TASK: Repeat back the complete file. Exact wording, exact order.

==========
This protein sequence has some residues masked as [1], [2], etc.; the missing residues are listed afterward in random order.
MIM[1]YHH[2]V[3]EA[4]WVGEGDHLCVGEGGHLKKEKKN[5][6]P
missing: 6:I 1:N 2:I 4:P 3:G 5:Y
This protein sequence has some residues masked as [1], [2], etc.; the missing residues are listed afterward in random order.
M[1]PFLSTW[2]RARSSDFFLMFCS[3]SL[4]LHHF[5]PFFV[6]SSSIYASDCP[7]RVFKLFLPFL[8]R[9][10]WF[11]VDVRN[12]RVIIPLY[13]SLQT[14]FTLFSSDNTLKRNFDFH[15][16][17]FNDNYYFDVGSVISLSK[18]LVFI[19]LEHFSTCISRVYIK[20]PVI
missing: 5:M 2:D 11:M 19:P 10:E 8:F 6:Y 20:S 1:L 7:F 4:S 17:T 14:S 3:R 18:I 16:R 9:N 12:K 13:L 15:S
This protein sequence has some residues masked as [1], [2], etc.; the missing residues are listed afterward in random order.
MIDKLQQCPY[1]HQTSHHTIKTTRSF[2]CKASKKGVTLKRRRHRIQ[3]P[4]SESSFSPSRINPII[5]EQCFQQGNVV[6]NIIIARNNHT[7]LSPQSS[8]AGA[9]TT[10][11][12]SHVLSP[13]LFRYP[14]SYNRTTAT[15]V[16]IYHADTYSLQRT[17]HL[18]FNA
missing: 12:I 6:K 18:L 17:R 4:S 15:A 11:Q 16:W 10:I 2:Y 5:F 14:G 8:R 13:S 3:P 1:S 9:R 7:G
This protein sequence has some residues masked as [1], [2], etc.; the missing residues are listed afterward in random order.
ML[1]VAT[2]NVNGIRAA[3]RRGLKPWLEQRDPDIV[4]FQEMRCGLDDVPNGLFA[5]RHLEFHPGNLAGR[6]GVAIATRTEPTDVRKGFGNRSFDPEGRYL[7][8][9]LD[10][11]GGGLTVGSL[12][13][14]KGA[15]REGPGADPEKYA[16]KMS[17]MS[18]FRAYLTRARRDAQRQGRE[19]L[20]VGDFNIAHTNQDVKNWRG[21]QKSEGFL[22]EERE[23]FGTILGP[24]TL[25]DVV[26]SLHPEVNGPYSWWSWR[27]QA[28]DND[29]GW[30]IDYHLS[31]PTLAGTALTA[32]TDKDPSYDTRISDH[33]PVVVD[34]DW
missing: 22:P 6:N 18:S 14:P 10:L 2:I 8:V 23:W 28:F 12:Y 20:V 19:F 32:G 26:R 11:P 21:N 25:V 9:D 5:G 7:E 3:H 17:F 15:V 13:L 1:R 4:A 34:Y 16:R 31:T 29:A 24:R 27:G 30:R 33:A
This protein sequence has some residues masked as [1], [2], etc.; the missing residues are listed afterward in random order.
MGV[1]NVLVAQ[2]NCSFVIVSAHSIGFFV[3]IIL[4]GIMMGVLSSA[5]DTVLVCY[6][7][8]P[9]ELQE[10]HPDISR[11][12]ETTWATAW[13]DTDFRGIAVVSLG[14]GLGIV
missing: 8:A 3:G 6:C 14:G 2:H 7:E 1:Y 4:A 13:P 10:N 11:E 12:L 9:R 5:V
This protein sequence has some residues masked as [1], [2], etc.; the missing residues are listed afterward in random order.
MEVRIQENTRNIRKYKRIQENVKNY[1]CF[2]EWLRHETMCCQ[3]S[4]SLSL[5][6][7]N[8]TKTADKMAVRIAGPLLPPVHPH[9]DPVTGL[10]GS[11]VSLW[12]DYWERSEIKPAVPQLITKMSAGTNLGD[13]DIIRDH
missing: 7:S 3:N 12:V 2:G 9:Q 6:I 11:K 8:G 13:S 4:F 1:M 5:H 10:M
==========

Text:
This protein sequence has some residues masked as [1], [2], etc.; the missing residues are listed afterward in random order.
MIM[1]YHH[2]V[3]EA[4]WVGEGDHLCVGEGGHLKKEKKN[5][6]P
missing: 6:I 1:N 2:I 4:P 3:G 5:Y
This protein sequence has some residues masked as [1], [2], etc.; the missing residues are listed afterward in random order.
M[1]PFLSTW[2]RARSSDFFLMFCS[3]SL[4]LHHF[5]PFFV[6]SSSIYASDCP[7]RVFKLFLPFL[8]R[9][10]WF[11]VDVRN[12]RVIIPLY[13]SLQT[14]FTLFSSDNTLKRNFDFH[15][16][17]FNDNYYFDVGSVISLSK[18]LVFI[19]LEHFSTCISRVYIK[20]PVI
missing: 5:M 2:D 11:M 19:P 10:E 8:F 6:Y 20:S 1:L 7:F 4:S 17:T 14:S 3:R 18:I 16:R 9:N 12:K 13:L 15:S
This protein sequence has some residues masked as [1], [2], etc.; the missing residues are listed afterward in random order.
MIDKLQQCPY[1]HQTSHHTIKTTRSF[2]CKASKKGVTLKRRRHRIQ[3]P[4]SESSFSPSRINPII[5]EQCFQQGNVV[6]NIIIARNNHT[7]LSPQSS[8]AGA[9]TT[10][11][12]SHVLSP[13]LFRYP[14]SYNRTTAT[15]V[16]IYHADTYSLQRT[17]HL[18]FNA
missing: 12:I 6:K 18:L 17:R 4:S 15:A 11:Q 16:W 10:I 2:Y 5:F 14:G 8:R 13:S 3:P 1:S 9:R 7:G
This protein sequence has some residues masked as [1], [2], etc.; the missing residues are listed afterward in random order.
ML[1]VAT[2]NVNGIRAA[3]RRGLKPWLEQRDPDIV[4]FQEMRCGLDDVPNGLFA[5]RHLEFHPGNLAGR[6]GVAIATRTEPTDVRKGFGNRSFDPEGRYL[7][8][9]LD[10][11]GGGLTVGSL[12][13][14]KGA[15]REGPGADPEKYA[16]KMS[17]MS[18]FRAYLTRARRDAQRQGRE[19]L[20]VGDFNIAHTNQDVKNWRG[21]QKSEGFL[22]EERE[23]FGTILGP[24]TL[25]DVV[26]SLHPEVNGPYSWWSWR[27]QA[28]DND[29]GW[30]IDYHLS[31]PTLAGTALTA[32]TDKDPSYDTRISDH[33]PVVVD[34]DW
missing: 22:P 6:N 18:S 14:P 10:L 2:I 8:V 23:W 28:F 12:Y 20:V 19:F 32:G 26:R 11:P 21:N 25:V 9:D 5:G 7:E 3:H 17:F 15:V 13:L 1:R 4:A 34:Y 16:R 31:T 29:A 24:R 27:G 30:R 33:A
This protein sequence has some residues masked as [1], [2], etc.; the missing residues are listed afterward in random order.
MGV[1]NVLVAQ[2]NCSFVIVSAHSIGFFV[3]IIL[4]GIMMGVLSSA[5]DTVLVCY[6][7][8]P[9]ELQE[10]HPDISR[11][12]ETTWATAW[13]DTDFRGIAVVSLG[14]GLGIV
missing: 8:A 3:G 6:C 14:G 2:H 7:E 1:Y 4:A 13:P 10:N 11:E 12:L 9:R 5:V
This protein sequence has some residues masked as [1], [2], etc.; the missing residues are listed afterward in random order.
MEVRIQENTRNIRKYKRIQENVKNY[1]CF[2]EWLRHETMCCQ[3]S[4]SLSL[5][6][7]N[8]TKTADKMAVRIAGPLLPPVHPH[9]DPVTGL[10]GS[11]VSLW[12]DYWERSEIKPAVPQLITKMSAGTNLGD[13]DIIRDH
missing: 7:S 3:N 12:V 2:G 9:Q 6:I 11:K 8:G 13:S 4:F 1:M 5:H 10:M